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September Recap: Multiple Hurricanes, Destructive Fires, and Record Heat

8 Oct 2020, 2:00 am

[California’s massive Bobcat Fire started in and around Angeles National Forest on September 6, 2020. As of October 5, the fire has burned through more than 115,000 acres. In this Inciweb photo, a helicopter flies in an orange smoke-filled sky over a portion of the fire to help distinguish it.]

[Written by NOAA]  September will be remembered as a month of extremes: Historic wildfires burned across the West, unprecedented tropical activity churned up the Atlantic, and parts of the country saw record heat. Here are the climate highlights for September and 2020 to date:

Climate by the numbers

September 2020

The average September temperature across the contiguous U.S. was 66.0 degrees F — 1.1 degrees above average — which fell into the warmest third in the 126-year record. While parts of the country saw cooler-than-average temperatures, including the Plains and Deep South, much of the West was steamy.

California and Oregon saw their hottest September on record; Arizona and Nevada had their second hottest.

The average precipitation last month was 2.38 inches (0.11 of an inch below average), which ranked in the middle third of the record. Some locations did see a wetter-than-normal September, including the Deep South and Southeast, due mainly to Tropical Storm Beta and Hurricane Sally. In fact, Georgia has its ninth-wettest September on record.

Year to date (YTD) | January through September 2020

The year-to-date average temperature for the contiguous U.S. was 57.3 degrees F — 2.3 degrees above the 20th-century average and the sixth-warmest YTD on record. Florida experienced its hottest YTD, while Arizona, Massachusetts, New Jersey and Rhode Island saw their third hottest.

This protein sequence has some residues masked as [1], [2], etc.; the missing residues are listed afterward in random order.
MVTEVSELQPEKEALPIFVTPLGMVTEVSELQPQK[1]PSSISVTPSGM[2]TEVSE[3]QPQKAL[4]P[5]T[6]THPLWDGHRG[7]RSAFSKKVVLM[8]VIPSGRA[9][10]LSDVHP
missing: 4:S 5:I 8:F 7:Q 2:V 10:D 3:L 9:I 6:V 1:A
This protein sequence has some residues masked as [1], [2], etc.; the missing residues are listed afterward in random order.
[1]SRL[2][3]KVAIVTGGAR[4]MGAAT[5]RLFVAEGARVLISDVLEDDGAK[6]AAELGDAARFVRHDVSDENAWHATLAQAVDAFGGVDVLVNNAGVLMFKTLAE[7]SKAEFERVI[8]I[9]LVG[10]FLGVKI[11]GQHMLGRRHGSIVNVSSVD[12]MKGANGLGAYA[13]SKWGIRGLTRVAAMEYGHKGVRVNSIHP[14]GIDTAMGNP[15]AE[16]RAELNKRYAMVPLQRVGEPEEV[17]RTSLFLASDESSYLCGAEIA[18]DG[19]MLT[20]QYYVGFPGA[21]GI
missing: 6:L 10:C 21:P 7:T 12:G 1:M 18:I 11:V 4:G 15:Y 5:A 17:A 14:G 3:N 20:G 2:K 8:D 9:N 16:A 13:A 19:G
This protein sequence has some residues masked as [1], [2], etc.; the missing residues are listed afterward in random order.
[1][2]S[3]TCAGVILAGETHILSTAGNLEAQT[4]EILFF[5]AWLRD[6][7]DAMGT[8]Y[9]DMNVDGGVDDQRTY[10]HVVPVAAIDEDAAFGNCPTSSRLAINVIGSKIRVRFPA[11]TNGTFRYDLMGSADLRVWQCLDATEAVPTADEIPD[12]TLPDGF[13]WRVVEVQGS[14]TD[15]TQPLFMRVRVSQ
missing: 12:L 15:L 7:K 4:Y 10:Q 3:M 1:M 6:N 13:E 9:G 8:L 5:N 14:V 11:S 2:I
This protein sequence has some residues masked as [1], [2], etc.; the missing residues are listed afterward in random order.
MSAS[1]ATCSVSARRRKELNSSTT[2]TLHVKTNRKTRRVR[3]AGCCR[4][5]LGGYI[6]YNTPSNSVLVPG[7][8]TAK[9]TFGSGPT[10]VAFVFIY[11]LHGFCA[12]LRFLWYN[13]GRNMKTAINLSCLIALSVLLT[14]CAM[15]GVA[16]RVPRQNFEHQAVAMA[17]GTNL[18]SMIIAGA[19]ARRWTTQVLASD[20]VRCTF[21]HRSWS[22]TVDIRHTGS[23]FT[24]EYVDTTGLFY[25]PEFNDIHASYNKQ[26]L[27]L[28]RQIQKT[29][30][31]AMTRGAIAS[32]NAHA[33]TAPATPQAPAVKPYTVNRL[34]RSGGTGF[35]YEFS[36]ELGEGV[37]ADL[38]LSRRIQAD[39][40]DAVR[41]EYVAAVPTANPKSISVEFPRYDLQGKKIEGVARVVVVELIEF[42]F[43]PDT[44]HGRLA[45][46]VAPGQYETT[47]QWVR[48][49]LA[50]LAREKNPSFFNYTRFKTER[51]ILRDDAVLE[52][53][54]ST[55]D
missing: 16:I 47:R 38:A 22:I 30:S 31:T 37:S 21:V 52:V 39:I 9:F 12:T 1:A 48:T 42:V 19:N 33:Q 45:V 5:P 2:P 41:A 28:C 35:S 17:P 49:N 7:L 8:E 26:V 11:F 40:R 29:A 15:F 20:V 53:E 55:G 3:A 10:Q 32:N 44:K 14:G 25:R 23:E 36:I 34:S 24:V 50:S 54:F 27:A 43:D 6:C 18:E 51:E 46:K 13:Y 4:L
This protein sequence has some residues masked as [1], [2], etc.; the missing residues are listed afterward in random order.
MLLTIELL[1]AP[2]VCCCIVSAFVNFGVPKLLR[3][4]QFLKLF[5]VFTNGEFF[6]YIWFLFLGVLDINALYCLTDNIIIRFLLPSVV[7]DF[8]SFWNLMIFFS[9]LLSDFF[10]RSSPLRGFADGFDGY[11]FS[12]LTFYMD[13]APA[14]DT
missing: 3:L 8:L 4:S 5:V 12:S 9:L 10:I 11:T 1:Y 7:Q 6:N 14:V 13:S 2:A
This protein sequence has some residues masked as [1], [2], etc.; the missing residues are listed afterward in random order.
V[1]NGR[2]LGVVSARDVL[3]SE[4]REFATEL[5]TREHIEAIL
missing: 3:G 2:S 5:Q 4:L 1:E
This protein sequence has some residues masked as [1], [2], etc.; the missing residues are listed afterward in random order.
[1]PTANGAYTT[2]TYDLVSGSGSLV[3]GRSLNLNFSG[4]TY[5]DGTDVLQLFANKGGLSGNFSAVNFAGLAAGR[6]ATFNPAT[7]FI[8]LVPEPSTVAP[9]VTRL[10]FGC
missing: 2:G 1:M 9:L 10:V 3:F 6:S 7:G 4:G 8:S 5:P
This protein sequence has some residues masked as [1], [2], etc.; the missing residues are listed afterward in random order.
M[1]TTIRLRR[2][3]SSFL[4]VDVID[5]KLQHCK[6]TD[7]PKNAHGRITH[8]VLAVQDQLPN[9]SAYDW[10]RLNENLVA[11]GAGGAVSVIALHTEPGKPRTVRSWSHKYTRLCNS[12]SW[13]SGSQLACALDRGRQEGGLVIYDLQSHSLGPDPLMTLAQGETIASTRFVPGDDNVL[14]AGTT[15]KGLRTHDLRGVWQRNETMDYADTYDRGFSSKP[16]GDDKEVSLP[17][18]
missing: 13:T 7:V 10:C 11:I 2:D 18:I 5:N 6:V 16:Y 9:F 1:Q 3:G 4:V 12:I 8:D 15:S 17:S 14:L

In terms of precipitation, the YTD total was 24.08 inches (0.88 of an inch above average) and ranked in the middle third of the record.

Mississippi, North Carolina, Tennessee and Virginia saw their third-wettest YTD on record, while Utah and Colorado recorded their driest and second-driest YTD, respectively.

More notable climate events

  • Wildfires wreaked havoc across California: Since mid-August, more than 4 million acres have burned across California, breaking the statewide burn record set in 2018 by more than 2 million acres. Five of the top six largest wildfires on record in California (dating to 1932) burned between August and the end of September.
  • The tropics were very active: The Atlantic hurricane season continued at a record pace last month. In September alone, 10 named storms formed — Nana, Omar, Paulette, Rene, Sally, Teddy, Vicky, Wilfred, Alpha and Beta. For the first time since 1971, five named storms churned in the Atlantic Basin at the same time.

  • Drought got worse: According to the U.S. Drought Monitor report, 42.6% of the contiguous U.S. was in drought, up about 3 percentage points from the beginning of September. Drought conditions expanded or intensified across much of the Northeast and the western half of the contiguous U.S.

Edited for WeatherNation by Mace Michaels

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